India has inched closer towards completing its nuclear triad with a top defence scientist confirming on Monday that the country was ready to testfire its first submarine launched ballistic missile called K-15, capable of delivering nuclear weapons.
The K-15 is part of the Sagarika missile programme, a closely guarded secret until now.
S. Prahlada, the chief controller in the Defence Research and Development Organisation said the K-15, with a range of 700 km, would be launched from a submerged pontoon shortly. “All preparations have been completed for sub-sea testing and we are awaiting government approval,” he said at the fifth international land and naval systems exhibition, DefExpo 2008, organised jointly by the defence ministry and the CII.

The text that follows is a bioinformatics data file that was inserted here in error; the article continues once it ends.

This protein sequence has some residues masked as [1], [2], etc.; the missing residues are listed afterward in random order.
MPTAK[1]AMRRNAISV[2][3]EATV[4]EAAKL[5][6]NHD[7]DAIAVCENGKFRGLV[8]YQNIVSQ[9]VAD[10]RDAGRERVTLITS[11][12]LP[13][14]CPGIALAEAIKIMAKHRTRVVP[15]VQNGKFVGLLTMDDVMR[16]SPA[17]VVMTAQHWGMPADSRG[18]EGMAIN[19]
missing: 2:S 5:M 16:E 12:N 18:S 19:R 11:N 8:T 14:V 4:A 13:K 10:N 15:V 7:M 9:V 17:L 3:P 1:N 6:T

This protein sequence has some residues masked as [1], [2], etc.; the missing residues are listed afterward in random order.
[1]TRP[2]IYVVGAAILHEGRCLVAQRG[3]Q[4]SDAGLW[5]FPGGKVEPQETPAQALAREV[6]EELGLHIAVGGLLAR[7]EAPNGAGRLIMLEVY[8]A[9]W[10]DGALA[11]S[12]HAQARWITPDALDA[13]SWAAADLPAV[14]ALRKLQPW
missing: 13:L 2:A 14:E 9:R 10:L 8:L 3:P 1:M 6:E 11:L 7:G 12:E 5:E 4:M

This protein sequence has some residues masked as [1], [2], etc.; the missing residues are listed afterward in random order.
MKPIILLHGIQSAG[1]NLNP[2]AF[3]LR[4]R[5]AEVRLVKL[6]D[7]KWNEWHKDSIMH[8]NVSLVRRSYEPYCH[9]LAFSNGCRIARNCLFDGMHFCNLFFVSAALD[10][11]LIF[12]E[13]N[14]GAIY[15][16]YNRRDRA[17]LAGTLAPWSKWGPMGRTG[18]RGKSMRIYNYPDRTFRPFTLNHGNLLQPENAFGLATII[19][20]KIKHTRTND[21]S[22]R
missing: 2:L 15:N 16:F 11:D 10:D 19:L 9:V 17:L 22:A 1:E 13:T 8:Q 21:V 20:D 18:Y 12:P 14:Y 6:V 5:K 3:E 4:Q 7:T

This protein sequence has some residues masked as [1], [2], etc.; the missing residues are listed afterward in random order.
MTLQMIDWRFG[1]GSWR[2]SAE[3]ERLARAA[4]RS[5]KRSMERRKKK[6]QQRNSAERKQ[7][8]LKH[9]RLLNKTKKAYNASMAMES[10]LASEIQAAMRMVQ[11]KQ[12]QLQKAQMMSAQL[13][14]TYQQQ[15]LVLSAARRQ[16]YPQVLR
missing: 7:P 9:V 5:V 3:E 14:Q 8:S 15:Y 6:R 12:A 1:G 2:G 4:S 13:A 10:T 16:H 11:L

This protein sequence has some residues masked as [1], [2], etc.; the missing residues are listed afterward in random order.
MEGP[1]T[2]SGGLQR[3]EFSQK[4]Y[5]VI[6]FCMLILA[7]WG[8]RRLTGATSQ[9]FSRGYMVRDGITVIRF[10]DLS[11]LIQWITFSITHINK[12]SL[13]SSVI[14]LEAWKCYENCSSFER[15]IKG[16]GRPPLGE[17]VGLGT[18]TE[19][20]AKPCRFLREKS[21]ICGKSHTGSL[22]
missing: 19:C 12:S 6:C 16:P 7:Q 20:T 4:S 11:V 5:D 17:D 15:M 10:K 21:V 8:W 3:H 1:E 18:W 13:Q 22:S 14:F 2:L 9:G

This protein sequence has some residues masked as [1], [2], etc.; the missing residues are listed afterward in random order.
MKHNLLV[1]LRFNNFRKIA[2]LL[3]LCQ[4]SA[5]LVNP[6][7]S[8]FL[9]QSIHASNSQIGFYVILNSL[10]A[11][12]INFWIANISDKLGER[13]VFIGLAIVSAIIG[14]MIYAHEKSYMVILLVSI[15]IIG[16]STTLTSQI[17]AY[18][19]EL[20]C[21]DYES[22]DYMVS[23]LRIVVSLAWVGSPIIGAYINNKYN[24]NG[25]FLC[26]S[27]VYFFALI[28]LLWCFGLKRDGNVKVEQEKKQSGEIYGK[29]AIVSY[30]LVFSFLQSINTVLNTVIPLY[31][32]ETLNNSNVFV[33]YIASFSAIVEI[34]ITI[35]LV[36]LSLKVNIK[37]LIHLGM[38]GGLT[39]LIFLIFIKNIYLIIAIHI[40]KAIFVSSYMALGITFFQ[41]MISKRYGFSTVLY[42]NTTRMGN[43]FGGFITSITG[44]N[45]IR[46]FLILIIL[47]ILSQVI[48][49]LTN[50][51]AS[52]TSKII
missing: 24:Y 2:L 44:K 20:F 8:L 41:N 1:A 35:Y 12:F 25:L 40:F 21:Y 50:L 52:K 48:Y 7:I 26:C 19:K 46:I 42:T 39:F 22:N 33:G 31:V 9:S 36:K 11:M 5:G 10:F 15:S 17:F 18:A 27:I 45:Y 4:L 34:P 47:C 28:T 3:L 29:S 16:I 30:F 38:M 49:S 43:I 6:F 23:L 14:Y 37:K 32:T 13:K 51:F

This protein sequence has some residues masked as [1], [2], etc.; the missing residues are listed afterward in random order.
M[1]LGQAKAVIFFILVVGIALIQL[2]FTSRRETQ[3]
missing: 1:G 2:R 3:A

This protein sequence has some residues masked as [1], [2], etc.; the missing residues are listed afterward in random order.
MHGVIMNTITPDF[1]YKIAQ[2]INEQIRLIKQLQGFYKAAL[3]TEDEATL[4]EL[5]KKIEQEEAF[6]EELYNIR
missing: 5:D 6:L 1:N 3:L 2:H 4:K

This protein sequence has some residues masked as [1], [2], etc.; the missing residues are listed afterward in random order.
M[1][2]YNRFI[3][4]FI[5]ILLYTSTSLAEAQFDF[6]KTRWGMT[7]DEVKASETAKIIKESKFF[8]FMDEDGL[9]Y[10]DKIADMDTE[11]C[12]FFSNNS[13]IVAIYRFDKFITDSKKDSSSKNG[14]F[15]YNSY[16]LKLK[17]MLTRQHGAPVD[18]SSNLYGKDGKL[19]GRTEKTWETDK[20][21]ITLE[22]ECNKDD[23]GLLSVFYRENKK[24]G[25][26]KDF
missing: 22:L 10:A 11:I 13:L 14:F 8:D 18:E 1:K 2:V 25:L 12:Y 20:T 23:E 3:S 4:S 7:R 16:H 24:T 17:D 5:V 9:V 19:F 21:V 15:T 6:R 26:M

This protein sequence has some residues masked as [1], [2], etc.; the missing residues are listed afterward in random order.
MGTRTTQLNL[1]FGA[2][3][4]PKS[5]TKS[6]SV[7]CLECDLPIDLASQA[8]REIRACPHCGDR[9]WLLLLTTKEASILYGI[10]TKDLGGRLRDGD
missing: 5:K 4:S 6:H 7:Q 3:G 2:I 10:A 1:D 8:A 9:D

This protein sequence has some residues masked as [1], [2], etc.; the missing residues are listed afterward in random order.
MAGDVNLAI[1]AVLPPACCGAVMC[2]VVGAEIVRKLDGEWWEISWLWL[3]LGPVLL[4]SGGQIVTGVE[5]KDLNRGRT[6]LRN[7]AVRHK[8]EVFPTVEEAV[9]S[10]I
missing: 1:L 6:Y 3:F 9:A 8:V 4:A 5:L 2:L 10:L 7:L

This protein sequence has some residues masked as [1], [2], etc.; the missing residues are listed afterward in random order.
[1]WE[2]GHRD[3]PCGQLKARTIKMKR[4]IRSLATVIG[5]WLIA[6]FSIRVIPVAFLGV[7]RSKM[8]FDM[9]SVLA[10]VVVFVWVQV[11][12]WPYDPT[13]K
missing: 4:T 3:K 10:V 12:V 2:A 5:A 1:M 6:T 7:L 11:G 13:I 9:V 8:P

The K-15 would be mounted on the long-awaited advance technology vehicle, India’s nuclear submarine programme, which would begin sea trails next year.
A nuclear submarine force forms a crucial leg of the triad. The navy is in the process of acquiring one Akula-class nuclear submarine on long-term lease from Russia.
India has the capability to deliver nuclear weapons using fighter aircraft and missiles, like the Agni and Prithvi, that can strike targets over 3,000 km away.
Nuclear-powered submarines can stay underwater for months and launch missiles.
The K-15 test marks the first step towards converting the missile into a militarily usable nuclear weapon. The US, Russia, the UK, France and China are among the few countries with a strategic deterrent force at sea in the form of submarine launched ballistic missiles.
Prahlada said the DRDO had also done the groundwork for the third test of the 3000-km range Agni-III missile.